It isn’t because Jesus is tired that he is riding on the donkey. He had deliberately sent his disciples into the city to get it on this particular day.23 He wanted to make a point.
But what point?
Jesus is here confronting the community by his actions. He is deliberately entering the jurisdictions of Annas and Caiphas the Jewish high priests, and of the Jewish ruling council (the Sanhedrin), and of Pontius Pilate the governor who represented all the might of the Roman Empire. Later, Pilate will ask him, “Who in the world are you?” At one point he will ask directly, “Are you then the King of the Jews? Let’s just get this sorted out, Jesus. Are you the King of the Jews?” And Jesus replies, “You have said so.”24
But what kind of king is he? What kind of king rides on a donkey? What kind of king wears a crown that is woven with thorns? What kind of king is dressed up in someone else’s robe and made to look foolish and a figure of fun and is cruelly mocked by his ill-disciplined military custodians?25 Here we see the great paradox that confronts any intelligent reader of the Bible.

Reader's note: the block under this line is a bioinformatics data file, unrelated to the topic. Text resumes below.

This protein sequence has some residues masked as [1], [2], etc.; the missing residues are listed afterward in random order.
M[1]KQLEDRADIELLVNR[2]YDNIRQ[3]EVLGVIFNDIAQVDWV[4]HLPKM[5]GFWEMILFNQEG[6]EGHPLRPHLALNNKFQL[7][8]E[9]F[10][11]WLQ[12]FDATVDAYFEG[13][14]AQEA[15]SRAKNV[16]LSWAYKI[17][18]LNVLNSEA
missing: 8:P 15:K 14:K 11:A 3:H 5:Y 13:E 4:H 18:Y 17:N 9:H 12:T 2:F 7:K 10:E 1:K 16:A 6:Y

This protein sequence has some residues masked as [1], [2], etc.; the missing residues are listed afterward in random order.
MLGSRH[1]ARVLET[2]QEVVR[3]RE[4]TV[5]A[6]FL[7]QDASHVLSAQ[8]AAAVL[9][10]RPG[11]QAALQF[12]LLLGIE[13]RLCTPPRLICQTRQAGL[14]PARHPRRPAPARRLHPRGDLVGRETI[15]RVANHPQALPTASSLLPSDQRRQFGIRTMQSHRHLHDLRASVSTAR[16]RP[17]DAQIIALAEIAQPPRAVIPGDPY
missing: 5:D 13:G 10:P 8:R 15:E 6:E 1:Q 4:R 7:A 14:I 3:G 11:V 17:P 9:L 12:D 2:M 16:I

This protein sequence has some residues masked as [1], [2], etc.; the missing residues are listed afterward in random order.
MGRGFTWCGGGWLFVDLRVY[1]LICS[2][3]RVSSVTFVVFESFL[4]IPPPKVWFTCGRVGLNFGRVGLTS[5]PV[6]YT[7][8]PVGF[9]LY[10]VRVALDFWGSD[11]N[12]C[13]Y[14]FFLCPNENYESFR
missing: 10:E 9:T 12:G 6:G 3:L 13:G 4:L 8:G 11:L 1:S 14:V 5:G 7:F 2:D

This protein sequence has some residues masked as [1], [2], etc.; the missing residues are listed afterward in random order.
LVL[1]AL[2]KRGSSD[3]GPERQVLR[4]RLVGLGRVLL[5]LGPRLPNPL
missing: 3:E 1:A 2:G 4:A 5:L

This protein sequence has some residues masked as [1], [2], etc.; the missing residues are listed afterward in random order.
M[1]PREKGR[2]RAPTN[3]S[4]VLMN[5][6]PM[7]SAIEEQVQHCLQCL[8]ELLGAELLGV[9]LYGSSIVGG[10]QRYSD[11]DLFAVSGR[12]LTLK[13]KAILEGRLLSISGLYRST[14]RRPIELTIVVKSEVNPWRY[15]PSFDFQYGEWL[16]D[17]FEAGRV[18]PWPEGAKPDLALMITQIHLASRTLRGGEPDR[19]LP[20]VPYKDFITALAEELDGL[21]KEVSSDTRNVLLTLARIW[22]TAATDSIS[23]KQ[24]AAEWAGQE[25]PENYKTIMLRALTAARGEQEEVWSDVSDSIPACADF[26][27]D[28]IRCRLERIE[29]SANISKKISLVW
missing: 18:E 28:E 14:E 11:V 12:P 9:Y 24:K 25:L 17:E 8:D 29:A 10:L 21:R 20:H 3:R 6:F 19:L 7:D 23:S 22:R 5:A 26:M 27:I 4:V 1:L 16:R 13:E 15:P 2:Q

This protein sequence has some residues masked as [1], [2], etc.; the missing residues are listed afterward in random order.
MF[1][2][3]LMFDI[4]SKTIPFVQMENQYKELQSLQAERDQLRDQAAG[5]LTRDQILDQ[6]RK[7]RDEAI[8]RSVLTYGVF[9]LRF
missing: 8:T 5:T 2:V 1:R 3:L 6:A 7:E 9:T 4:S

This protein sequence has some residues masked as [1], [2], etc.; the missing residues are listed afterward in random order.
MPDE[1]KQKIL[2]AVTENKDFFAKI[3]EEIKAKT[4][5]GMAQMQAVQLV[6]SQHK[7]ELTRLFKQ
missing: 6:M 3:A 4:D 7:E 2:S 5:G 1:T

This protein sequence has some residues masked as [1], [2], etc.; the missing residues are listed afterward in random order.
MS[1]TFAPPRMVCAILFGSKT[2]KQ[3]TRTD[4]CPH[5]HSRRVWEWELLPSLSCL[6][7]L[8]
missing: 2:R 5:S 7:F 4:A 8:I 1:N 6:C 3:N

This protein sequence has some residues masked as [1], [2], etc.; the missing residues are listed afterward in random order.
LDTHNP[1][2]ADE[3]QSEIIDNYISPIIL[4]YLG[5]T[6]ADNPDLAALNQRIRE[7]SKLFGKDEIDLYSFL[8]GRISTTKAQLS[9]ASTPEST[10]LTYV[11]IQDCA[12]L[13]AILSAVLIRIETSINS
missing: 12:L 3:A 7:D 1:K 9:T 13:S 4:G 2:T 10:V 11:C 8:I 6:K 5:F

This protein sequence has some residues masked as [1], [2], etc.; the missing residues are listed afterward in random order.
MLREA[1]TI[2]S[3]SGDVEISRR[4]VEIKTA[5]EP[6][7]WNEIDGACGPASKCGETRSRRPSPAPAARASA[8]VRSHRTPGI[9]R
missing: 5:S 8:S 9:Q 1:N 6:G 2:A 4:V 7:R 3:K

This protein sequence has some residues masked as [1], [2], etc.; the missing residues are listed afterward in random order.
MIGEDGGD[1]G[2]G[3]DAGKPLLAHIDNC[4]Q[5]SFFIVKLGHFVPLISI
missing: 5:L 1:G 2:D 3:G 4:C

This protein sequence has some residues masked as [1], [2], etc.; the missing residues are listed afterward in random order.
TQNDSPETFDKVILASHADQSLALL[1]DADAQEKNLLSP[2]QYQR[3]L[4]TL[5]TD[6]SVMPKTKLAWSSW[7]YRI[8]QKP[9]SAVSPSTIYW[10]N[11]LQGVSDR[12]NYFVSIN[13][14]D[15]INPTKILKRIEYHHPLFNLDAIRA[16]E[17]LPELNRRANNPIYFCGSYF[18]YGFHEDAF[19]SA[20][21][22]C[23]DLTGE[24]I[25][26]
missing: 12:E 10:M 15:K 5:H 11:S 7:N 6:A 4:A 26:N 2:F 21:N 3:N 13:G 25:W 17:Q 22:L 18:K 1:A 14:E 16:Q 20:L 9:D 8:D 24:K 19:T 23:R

It is also the paradox that threw off many of the people who were looking for the coming one. They cried, “Save us, we pray, O LORD! O LORD, we pray, give us success!”26 But then they witnessed a whole series of scenes in which Jesus was “despised and rejected . . . a man of sorrows . . . acquainted with grief.”27 What possibility was there that he could bring salvation, safety, and success when he could not apparently secure his own safety? His ministry had led him to such an ignominious end.
Alistair Begg and Sinclair B. Ferguson, Name above All Names (Wheaton, IL: Crossway, 2013).
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